For the last 20 minutes I've been trying to remember whether it was the philosopher Kierkegaard or my Aunt Claire who made this profound observation: "Everything is always about something else."
But regardless of who said it, the idea conveyed in that short, simple sentence is as relevant to our lives as any I can think of. A relevant idea but, perhaps because such a view implies chaos, an idea not often examined.
Now, however, there is a movie that portrays the sharp truth behind the assumption that "Everything is about something else." Based on Norman Maclean's autobiographical story, "A River Runs Through It" is a film that reminds us of how seldom we recognize what really binds a family together and shapes its memories. And of how important it is not to miss the meaning present in the moment of transaction between us and our children.
Indeed, moviegoers will leave this film understanding, in ways deeper than words, that verbal communication is often a poor vehicle for conveying one's truest and most essential nature.
On the surface, "A River Runs Through It" is a film about a Presbyterian minister who is able to express his feelings only through teaching his sons the art of fly-fishing. Norman Maclean, who died in 1990, was one of the minister's sons. In his acknowledgment to the book, he suggests that one reason for writing it was to let children know what kind of people their parents are or hope they are or think they are.
His own son, John Maclean, listened to many of his father's stories before they were written. Writing them down, however, "was very, very hard for him," said John Maclean in a recent radio interview about his father. "He spent 40 years telling a book that was about 104 pages long when he finished with it."
Hearing this, it struck me that we are all, in the way we live our lives, telling a book. Most of us will never write it down but we will "tell" it to our children: in the way we spend time with them and in the way we allow them, or not, to share with us what we most value.
Words, of course, are capable of conjuring up childhood memories. I, for example, think of the thousands of stories my own grandmother told me over the first 10 years of my life: of growing up in Scotland; of having her own pony; of living on the grounds of a castle; of losing a sister to scarlet fever.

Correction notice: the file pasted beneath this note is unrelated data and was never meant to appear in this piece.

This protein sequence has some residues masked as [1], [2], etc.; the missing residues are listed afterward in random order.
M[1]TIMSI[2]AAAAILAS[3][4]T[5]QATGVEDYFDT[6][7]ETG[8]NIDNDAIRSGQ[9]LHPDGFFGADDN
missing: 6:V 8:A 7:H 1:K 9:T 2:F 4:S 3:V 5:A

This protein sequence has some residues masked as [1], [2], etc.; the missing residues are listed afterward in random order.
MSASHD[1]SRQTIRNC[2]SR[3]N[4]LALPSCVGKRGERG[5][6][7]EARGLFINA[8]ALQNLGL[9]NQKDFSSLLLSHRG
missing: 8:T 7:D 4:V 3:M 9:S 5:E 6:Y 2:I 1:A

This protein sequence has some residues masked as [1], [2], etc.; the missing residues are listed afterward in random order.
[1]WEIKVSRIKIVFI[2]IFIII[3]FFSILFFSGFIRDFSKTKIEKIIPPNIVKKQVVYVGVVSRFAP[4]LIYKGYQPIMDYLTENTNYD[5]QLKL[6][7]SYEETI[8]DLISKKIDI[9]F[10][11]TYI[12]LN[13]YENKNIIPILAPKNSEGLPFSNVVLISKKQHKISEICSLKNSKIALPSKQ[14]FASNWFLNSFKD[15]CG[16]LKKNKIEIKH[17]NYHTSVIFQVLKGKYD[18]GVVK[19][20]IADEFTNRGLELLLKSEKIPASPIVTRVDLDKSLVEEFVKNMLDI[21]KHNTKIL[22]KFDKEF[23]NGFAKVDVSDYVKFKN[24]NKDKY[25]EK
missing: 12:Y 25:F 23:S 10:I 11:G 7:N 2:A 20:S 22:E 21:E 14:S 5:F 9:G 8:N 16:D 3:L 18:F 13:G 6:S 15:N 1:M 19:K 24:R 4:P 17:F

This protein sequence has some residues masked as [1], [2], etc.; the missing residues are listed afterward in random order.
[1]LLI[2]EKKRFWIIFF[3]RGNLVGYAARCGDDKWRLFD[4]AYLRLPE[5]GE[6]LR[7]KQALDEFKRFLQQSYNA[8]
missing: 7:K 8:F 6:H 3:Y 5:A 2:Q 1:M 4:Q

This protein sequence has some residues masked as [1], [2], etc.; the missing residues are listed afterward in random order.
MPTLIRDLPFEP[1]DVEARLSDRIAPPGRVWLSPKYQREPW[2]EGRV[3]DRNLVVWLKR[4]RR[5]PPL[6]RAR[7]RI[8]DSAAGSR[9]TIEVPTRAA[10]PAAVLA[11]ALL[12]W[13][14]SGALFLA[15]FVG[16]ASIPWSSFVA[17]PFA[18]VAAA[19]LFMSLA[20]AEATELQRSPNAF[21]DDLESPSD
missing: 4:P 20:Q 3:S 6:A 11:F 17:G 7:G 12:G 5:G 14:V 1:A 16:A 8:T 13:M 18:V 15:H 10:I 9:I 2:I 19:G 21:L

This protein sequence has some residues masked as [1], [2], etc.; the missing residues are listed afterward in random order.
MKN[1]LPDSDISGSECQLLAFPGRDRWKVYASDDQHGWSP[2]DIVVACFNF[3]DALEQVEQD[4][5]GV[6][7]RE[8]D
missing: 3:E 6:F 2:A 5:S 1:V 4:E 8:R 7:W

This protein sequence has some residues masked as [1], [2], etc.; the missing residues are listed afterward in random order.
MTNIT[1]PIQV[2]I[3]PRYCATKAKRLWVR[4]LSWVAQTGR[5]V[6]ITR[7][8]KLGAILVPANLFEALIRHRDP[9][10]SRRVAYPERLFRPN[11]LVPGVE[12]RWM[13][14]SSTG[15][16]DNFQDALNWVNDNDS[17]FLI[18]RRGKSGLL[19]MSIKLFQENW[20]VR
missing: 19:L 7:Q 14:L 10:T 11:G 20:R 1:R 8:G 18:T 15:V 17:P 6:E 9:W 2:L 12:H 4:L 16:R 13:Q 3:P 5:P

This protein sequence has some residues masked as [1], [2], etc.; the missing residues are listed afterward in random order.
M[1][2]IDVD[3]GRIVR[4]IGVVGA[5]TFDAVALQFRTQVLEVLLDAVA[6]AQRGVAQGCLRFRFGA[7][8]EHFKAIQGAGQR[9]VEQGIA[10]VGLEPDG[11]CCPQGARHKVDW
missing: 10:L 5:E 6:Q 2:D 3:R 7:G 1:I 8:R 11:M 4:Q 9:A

I remember them all. But, really, the memory of such spoken stories never summons up my grandmother in quite the way that standing in my garden does.
Words have no dominion here among the snowdrops and lily-of-the-valley. Like a genie from a bottle, the smell of rich, damp earth releases my grandmother's essence, and she appears before me: a small, determined woman wearing sturdy shoes and gardening gloves.
Her father, my great-grandfather, had been head gardener to the Royal Family at a castle in Scotland. And it was clear from my grandmother's stories that the only closeness she ever shared with her strict father came when he allowed her to walk the gardens with him.
Gardening, I suppose you could say, became my grandmother's equivalent of fly-fishing. And at a very early age I became her willing disciple.
Remembering my grandmother in the garden, I have no doubt that Norman Maclean could not have loved the feel of a 2-pound rainbow on the end of his line any more than my grandmother loved the feel of the earth opening up beneath her fingers.
But like Norman's father, she never conveyed in words her reverence for all this meant to her. As a child I understood, without knowing I understood, that gardening was not something my grandmother did, it was what my grandmother was. When my grandmother knelt among the flowers, she was assuming her place in nature; she was affirming that there was order in the world, if one could only find the right river to stand in.
And over the many seasons of standing next to her in that river of rich earth and fragrant nature, I like to think some sense of her order, in what is essentially a chaotic world, passed into me.
And into one of my sons. I know this is true because I never pass by the yellow azalea or the blue hydrangea or the mountain laurel without thinking of the seasons he and I worked side by side in the garden.
Once we ran out of daylight before we ran out of plants. So my son and I finished the job by flashlight. I remember we talked very little in the fading light. But I also remember it as a night when more was said than I could ever say.